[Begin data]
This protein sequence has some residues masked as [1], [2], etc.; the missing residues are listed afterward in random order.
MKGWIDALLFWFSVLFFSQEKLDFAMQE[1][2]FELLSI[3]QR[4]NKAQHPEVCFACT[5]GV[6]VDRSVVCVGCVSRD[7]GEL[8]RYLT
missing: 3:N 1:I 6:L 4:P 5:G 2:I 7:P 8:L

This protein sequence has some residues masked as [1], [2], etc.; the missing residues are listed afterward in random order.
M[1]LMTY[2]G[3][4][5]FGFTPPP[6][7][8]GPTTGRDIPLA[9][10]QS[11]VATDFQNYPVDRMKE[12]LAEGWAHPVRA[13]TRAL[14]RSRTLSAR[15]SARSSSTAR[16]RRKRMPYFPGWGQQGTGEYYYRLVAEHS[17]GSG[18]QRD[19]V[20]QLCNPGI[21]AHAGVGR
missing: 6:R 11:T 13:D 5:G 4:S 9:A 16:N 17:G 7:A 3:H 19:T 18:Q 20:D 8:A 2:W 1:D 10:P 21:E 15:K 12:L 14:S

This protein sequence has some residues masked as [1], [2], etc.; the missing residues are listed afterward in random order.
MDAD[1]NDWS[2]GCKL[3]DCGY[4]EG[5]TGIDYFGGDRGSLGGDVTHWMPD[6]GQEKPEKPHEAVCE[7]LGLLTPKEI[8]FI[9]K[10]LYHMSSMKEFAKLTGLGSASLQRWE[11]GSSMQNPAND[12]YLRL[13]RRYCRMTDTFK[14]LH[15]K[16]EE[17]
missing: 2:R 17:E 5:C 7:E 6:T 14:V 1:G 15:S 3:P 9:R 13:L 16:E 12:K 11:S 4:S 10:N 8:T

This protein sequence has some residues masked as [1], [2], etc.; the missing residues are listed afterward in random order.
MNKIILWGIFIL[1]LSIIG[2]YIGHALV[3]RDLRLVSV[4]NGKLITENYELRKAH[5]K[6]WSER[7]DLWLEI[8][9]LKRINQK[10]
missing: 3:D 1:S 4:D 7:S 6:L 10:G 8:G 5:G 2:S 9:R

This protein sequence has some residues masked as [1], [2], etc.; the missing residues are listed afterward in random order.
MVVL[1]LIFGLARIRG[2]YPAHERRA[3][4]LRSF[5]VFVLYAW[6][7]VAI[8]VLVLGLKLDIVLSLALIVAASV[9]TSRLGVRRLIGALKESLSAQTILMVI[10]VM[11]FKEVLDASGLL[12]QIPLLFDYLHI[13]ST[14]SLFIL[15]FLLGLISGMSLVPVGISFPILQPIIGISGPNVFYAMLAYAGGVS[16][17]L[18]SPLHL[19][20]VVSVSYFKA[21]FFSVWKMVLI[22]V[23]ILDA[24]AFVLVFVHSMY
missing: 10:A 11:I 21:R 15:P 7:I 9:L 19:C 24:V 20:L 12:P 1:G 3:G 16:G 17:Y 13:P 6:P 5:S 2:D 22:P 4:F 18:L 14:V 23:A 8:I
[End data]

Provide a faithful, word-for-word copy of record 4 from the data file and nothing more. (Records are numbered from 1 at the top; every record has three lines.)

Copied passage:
This protein sequence has some residues masked as [1], [2], etc.; the missing residues are listed afterward in random order.
MNKIILWGIFIL[1]LSIIG[2]YIGHALV[3]RDLRLVSV[4]NGKLITENYELRKAH[5]K[6]WSER[7]DLWLEI[8][9]LKRINQK[10]
missing: 3:D 1:S 4:D 7:S 6:L 10:G 8:G 5:G 2:S 9:R